The holiday season is upon us: an arctic front has barreled in and the view out my window is white and quiet; downtown opens its arms beautifully, its lights playing companionably with nature’s newly dropped snowflakes; all manner of Christmas music and bell-ringing Santa's welcome us at every store; traffic is hitting its most seasonal nightmare level; parties of all sizes and shapes are ramping up . . . and I find someone must be placing my book, Letters for Grace, in a Christmas stocking.
I’m my usual half hour later than the party’s start, and like any true introvert, I’m scoping out where I might sit or stand to be out of the direct line of the general party chaos (aka – joy, to party lovers), to enjoy it from outside the busiest circles. I’m excited to see a spot that’s close to the wine but a little out of a travel pattern. How did I get so lucky, I wonder, and not wanting to lose it, I begin to wend my way over. He intercepts me. “So, who’s Grace?” he asks. Yes, I know; I wrote a book with that word in the title but my eye is on the prize ahead and so the question and the guy both take me by surprise. “I’m sorry?” I say.
“Since you’re the author of a book we were given, I thought I’d catch you and ask before I get started on it. Who are these letters for? Is Grace your best friend? Or maybe it’s your dog. Do you have a dog named Grace.” He ends his questions with a smile. Oh, now I get it. But, I’ve discovered that I don’t do light repartee well when I’m asked questions about the subject of my book. And, I’ve never thought a party atmosphere lends itself easily to creating authentic connections – I guess I’ve thought that was never a party’s real purpose. Anyway, I do better with longer and less distracting discussions when I’m hoping to connect with someone seriously. Still, this man is kind enough to ask, and he has a copy of my book. So, I want to give it a try.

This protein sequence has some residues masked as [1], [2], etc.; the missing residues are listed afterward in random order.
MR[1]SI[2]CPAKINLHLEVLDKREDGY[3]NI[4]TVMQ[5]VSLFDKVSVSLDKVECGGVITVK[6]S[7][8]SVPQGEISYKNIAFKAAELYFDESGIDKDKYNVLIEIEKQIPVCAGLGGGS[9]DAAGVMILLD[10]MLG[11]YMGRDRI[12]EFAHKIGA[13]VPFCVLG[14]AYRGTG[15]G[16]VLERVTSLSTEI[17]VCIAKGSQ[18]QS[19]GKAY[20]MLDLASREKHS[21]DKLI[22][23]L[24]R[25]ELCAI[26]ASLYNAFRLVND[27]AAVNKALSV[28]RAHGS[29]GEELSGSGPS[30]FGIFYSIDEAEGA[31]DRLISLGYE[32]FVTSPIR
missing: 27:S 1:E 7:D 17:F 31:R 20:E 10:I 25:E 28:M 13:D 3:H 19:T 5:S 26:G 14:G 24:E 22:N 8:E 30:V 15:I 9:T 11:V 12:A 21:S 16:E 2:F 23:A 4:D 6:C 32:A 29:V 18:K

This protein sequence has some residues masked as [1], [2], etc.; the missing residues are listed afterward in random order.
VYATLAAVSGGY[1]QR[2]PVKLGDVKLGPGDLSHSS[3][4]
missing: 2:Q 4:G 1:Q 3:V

Grace, I begin telling him (and now his wife who has joined us) is actually a concept of hope-filled love, not a real person. In the book, Grace is my alter ego . . . my other side who is trying to understand what’s happened to me and what I’m meant to learn from it. Though I use a person’s name, treating her as if she is a good friend, Grace is really a metaphor for what I seek throughout the book – light at the end of a very long, dark tunnel, a bend in the road with a new course to travel.
So far, so good. No yawns yet. I go on by telling them I was trying to understand more about my son’s life and death and also figure out how I could chart a new course to reclaim a desire for living. So I wrote letters to son, Matt, and my pretend friend, Grace, to try and accomplish that. They became my listeners . . . my counselors, helping me search for the other Grace – the concept.
OK, I can see my listeners want to talk as well so I try to back out gracefully. Really, I say, the bottom line is I was on a quest for the same beauty this very season promises all of us: unearned but ever-present love and forgiveness; light to illuminate a new journey; the ability to believe in more than what we see around us; the undeniable knowledge that love’s power can always win . . . Grace.
They thank me for the conversation with gentle smiles and I thank them for wanting to know. They talk about looking forward to a Christmas visit from their oldest daughter, and then share a little of their worry about another daughter who’s drifting away from the family. And there is was – a real connection at a real party . . . and an important learning for me. As we exchange holiday pleasantries and talk about meeting after they finish the memoir, it feels as if light has come into the room.